A MIND MAP FOR INDULGENCE
The word indulgence can be complex - it denotes both the act of indulging - a pursuit of personal pleasure, and the act of giving indulgences - a pardon obtained from the Catholic church for ones sins. Not surprising, then, that we should have gotten the two meanings mixed up somewhere along the way.
Is it not common, when we think of indulgences, to think first of small guilty pleasures? The thought of indulging ourselves brings up a myriad of odd associations: delicious food, sin, bubble baths, repentance, self care, selfish acts, luxurious moments, guilt, and above all... chocolate!
I wish, here, to clear up the messy meanings of something that to me is so simple. In order to do so, we must look back the root meanings of the word...
inˈdəljəns | noun
1. From the Latin root indulgere, meaning = to give free rein to.
2. 17th century, the meaning shifted to include = to treat with excessive kindness
3. Current meaning = fulfillment, satisfaction, gratification, appeasement.
When I look at all these meanings in conjunction, what I see is not some messy act of guilty pleasure, but is instead a word for an act of self nurturing, bordering on mindful consumption, with an end point of fulfillment.
That word, indulgence, ran through my mind once or twice when we visited Bruges.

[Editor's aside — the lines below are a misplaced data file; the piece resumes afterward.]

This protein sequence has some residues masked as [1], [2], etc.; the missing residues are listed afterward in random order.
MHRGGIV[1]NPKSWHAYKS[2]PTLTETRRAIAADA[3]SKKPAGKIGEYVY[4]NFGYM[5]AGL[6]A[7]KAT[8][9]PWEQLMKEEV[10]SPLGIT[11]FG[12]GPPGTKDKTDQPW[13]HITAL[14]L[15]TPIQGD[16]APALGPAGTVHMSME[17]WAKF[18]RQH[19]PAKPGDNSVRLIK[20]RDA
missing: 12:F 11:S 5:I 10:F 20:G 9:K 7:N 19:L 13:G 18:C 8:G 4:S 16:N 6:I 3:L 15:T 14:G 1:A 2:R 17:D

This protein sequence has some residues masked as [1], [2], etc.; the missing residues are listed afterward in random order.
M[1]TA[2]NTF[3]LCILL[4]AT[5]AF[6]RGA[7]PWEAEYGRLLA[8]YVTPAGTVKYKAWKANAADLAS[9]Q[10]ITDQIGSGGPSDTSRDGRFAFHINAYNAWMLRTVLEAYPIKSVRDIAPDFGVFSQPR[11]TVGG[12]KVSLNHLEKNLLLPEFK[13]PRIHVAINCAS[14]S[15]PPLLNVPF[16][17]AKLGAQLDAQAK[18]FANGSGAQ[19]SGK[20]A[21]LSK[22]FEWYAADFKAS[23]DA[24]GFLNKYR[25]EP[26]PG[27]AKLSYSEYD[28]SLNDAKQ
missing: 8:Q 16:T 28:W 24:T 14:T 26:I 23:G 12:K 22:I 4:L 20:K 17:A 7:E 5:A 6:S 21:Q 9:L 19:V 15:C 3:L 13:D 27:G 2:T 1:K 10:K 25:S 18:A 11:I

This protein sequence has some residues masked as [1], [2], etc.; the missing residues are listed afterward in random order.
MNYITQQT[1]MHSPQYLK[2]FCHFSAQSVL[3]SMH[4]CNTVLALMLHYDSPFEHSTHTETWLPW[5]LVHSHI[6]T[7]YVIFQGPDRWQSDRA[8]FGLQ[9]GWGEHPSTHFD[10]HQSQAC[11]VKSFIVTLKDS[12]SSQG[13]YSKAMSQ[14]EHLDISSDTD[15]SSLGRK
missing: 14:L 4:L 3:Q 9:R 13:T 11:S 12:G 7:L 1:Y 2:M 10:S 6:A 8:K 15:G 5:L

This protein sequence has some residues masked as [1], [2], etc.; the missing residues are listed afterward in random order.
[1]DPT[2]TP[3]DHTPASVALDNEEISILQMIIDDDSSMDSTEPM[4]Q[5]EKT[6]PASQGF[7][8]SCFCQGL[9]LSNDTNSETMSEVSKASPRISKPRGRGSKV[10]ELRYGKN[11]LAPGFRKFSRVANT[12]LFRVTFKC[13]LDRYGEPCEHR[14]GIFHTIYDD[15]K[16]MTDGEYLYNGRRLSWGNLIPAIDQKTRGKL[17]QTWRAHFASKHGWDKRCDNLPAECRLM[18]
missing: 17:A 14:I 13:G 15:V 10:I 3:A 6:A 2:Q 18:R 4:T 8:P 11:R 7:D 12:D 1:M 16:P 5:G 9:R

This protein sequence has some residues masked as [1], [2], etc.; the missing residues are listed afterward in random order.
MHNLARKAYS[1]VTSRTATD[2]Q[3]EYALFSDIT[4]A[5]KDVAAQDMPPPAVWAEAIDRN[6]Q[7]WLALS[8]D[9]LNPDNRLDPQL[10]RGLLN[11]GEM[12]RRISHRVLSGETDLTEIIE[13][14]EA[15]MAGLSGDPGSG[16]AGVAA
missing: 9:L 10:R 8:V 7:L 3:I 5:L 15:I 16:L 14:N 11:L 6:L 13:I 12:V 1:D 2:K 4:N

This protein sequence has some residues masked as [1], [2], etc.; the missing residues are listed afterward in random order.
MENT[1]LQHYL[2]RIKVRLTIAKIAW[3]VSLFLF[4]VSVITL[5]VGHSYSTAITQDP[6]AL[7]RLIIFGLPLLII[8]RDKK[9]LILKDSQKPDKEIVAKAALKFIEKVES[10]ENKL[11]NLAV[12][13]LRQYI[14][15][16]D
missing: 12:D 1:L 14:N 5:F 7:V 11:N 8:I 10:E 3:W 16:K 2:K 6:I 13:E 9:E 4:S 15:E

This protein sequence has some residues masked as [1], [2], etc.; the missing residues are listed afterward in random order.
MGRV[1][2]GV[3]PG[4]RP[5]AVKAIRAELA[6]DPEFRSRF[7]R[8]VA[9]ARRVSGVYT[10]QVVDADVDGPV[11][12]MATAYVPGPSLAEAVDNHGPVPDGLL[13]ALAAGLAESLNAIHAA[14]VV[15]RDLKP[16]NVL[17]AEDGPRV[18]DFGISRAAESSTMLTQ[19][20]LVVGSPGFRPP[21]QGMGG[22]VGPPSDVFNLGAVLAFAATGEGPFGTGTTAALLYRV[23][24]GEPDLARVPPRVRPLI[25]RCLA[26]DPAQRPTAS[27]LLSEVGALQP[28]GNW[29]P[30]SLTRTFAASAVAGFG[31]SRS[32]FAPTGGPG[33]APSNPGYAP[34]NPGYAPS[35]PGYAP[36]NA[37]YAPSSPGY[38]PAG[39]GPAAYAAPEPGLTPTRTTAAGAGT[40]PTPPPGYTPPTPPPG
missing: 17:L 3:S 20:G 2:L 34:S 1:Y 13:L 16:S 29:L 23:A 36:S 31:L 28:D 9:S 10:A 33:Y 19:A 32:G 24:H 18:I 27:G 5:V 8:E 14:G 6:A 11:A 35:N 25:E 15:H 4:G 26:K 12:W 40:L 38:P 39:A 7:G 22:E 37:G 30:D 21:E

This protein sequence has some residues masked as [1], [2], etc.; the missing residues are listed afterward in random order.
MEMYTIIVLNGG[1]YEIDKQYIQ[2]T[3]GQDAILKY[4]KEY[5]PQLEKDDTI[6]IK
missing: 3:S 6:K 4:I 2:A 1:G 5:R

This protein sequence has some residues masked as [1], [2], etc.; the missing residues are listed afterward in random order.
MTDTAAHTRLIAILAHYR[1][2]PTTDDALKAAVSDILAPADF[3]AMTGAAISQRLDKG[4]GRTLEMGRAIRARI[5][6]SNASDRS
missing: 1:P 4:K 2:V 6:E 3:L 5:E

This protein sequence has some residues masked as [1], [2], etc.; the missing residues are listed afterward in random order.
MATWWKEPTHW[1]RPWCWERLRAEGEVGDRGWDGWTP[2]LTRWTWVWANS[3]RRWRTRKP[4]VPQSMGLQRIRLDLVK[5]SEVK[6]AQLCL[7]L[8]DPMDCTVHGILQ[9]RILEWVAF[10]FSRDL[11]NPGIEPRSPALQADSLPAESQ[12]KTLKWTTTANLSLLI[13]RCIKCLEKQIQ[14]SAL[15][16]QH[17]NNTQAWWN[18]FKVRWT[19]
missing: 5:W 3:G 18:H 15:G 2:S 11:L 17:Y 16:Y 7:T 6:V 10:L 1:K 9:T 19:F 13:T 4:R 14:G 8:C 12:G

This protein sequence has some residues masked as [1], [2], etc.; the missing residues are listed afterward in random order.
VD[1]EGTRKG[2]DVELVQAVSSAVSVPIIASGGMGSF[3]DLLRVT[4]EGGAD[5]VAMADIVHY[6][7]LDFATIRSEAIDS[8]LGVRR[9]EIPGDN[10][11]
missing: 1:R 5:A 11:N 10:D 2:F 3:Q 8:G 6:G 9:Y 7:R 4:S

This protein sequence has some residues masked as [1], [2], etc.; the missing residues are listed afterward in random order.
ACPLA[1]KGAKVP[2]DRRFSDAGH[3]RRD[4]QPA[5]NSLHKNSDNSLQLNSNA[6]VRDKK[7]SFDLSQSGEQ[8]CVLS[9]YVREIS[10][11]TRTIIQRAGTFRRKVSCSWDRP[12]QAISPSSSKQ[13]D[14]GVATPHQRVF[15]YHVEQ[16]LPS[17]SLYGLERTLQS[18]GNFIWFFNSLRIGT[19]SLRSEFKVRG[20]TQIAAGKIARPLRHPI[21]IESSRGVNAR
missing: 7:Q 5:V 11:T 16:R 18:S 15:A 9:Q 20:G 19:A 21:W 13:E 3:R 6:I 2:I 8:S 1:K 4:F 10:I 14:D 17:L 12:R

My Most Vivid Memory from Bruges
sitting on a park bench, the evergreen shellac peeling off the wood, Oliver beside me, both of us watching the world go by as we passed a small chocolate back and forth...
The taste of that one chocolate will stay with me forever. I have cemented it in my memory, along with the moment.
It was green, too, although lighter than the bench. The colour denoted the contents, which were said to be 'cilantro and lime'...
I remember the way that first chocolate burst like an orange nodule, tangy and sharp, almost hurting my sleeping mouth, before the layers of flavours became apparent - bittersweet like a guava, pitted and grainy like blackberries, smooth as milk and soft as butter, the effect was a symphony, one part moving through to the next.
It was a moment that deserved my undivided attention. There is nothing I needed to do, right then, except be there, eating chocolate.
The whole of Bruges was like this - a feast for the senses. By awakening, opening, surrendering and focusing my attentions, I felt I could drink in the colours, imbibe impressions, and engage with the fabulous visions of the world around me, tasting the very essence of it all.
... and a small map of places where one can indulge themselves ...
- Chocolate at The Chocolate Line, Brugge.
- Waffles at Maison Albert.
- Beer from the Westvleteren Monastic Brewery
- Michelangelo's Madonna and Child at the Church of Our Lady.
- The beauty of Bruges on foot, or by water.
- A chorus of ducks at Minnewater Park.
- The slow click and creak of windmills along Kruisvest.